It started when our friends got pregnant. We knew it would. Baby fever hit our friend group like a ton of bricks! Everyone was talking about whether and when they might have kids, and we were no different.
Our first thoughts were towards parenthood by birth. I loved the idea of having a miniature version of my husband in the house, and I thought it was tender that he wanted the same for me. We eagerly made plans and preparations to start our family. We started volunteering in our church’s nursery and youth groups, offering our babysitting services, reading books like The Strong-Willed Child, and listening to podcasts on pregnancy and parenthood.
Still, there was an unanswered question growing underneath the surface. We identify as Christians, and one of our fundamental beliefs is that God is our Father. We saw everyone as children of God, and we felt especially close to those within the Church who shared this larger sense of family. The kindness and closeness in those relationships far exceeded any natural duty to kin, but when we looked to the future, we were applying a much narrower filter to parenthood. The question had to be asked: Why would we limit our love when planning our future family?
This question kept coming up in my mind. I brought it to my husband, and he shared my concern. We realized that we had rolled right into what was most familiar to us: the traditional birth-family model. We had made plans around what seemed normal, not around the one thing that we really wanted to define our family: LOVE! We believed that a loving God had created, cared for, and claimed us, and we had the chance to love our future family in all the same ways. We decided to pursue parenthood through birth, foster care, and adoption!
This honestly sparked some fear in us—We couldn’t help but wonder what this would mean for all the dreams we had built up in our hearts. But we had decided a long time ago that fear would never be a decision-maker in our family, and fear of the unfamiliar was not going to determine our family’s future.
We kicked our preparations into high gear, changing our plans to accommodate any child that might enter our family. We adjusted our budget to invest more heavily in the future. We reached out to child welfare professionals for advice and resources. We read books like The Connected Child and listened to podcasts like Honestly Adoption. We started getting to know different families, learning everything we could from their different backgrounds. We were thrilled to realize that we already knew a lot of people with hearts for foster care and adoption, and we joined them in advocating for children who needed families.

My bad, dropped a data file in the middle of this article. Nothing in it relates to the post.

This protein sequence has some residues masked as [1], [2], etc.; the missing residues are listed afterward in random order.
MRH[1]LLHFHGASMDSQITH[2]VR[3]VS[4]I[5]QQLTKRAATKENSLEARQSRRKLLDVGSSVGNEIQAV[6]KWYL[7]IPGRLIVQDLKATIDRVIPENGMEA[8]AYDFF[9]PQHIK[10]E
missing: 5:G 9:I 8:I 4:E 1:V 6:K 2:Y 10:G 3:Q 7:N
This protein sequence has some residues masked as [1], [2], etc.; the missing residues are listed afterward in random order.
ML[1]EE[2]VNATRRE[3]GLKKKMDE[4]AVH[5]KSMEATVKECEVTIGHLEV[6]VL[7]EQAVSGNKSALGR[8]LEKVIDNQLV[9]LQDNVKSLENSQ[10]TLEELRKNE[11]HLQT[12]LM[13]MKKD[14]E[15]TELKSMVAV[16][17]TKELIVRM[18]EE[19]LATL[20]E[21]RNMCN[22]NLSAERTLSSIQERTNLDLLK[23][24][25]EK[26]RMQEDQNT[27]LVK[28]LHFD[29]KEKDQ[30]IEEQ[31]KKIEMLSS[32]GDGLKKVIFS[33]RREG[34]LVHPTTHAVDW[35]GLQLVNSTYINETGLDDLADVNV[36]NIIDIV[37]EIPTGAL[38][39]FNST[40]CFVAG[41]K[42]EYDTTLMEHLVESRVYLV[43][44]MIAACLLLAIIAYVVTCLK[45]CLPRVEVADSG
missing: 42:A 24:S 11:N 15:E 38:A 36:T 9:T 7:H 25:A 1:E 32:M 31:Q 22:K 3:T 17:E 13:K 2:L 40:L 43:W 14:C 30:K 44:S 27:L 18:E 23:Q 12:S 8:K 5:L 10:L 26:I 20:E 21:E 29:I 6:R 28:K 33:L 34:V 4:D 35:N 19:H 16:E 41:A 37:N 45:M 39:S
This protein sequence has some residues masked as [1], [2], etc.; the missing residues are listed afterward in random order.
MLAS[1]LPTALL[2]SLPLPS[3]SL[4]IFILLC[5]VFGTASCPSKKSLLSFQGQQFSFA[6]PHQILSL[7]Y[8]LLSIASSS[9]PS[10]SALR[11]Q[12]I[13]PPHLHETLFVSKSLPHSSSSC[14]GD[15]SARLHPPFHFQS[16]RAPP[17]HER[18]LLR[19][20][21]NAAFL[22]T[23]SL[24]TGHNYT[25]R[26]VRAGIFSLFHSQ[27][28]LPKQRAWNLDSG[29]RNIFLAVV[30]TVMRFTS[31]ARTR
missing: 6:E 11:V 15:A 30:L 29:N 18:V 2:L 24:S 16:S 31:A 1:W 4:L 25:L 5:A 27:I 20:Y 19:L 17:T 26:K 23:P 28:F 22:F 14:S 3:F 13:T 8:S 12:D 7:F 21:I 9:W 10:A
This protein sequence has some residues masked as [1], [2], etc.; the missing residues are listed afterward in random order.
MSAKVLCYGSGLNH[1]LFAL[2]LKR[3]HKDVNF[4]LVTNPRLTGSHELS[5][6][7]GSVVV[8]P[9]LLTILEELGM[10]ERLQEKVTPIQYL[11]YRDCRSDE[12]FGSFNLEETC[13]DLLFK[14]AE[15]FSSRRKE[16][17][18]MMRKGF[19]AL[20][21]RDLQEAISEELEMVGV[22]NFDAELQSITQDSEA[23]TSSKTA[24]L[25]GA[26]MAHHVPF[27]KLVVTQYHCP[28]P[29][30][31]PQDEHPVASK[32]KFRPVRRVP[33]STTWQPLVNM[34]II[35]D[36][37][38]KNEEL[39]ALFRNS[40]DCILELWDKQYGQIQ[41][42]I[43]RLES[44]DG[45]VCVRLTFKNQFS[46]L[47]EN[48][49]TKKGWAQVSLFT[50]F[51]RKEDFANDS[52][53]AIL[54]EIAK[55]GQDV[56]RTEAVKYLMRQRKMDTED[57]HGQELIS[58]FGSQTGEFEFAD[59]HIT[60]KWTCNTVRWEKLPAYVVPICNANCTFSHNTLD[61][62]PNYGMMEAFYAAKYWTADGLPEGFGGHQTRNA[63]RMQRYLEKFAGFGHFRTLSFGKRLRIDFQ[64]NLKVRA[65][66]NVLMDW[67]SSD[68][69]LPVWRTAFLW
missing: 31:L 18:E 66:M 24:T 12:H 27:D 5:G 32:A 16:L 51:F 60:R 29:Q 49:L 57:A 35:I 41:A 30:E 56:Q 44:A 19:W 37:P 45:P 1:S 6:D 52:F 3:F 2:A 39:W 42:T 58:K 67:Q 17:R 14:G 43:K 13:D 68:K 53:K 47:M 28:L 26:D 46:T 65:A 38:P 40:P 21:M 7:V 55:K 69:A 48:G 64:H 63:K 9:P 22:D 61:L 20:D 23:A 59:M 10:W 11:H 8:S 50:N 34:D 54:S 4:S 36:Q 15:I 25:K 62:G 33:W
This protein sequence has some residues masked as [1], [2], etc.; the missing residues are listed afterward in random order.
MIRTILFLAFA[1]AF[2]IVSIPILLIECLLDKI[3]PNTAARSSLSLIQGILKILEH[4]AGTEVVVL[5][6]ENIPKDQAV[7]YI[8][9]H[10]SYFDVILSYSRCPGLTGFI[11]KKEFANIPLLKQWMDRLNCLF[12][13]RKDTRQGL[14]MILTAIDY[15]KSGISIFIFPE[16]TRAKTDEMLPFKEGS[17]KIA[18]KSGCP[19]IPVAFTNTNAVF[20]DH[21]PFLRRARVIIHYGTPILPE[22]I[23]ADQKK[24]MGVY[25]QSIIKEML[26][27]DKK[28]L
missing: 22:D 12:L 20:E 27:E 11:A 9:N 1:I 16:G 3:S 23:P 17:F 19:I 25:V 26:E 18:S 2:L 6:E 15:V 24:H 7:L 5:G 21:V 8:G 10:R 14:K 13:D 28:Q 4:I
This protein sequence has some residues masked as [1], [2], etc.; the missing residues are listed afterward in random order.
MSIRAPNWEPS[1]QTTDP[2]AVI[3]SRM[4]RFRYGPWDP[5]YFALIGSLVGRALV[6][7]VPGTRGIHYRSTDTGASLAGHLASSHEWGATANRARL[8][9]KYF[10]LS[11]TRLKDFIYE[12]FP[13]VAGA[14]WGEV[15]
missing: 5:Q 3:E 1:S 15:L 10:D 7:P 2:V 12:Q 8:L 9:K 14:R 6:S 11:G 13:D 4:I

There were a lot of difficult—and sometimes not very pretty—questions that we had to face with each other in those earliest discussions:
Should we try to have birth children first?
Is adoption just for families that cannot conceive?
Would we get too attached to a foster child?
Could we really learn to love birth families as much as their children in our care?
What if all these people, parents and children alike, are already part of our God-given family?
The questions were overwhelming, but we talked through them, one by one. No wonder so many people just follow what’s familiar! When someone decides to do something this different, their reasons vary, but we have found that it usually comes down to one thing: love.
We hope to become parents through one or all of the avenues that we’re pursuing, but no matter what happens, we’ve realized that our family will continue to grow. There are a lot of uncertainties for anyone starting a family, but love doesn’t have to be one of them. Love defines family, whether it’s built through birth, foster care, adoption, friendship, mentorship, or any other avenue, and we never have to limit how much we love another person. While we love different people in different ways, how much we love them is as limitless as the love inside of us.
This post is written by Sarah who is currently in the process of becoming a licensed foster parent in South Carolina.
Care2Foster believes that anyone with love to share would make a great foster parent regardless of faith background or religious convictions. We hope to promote varied and diverse perspectives.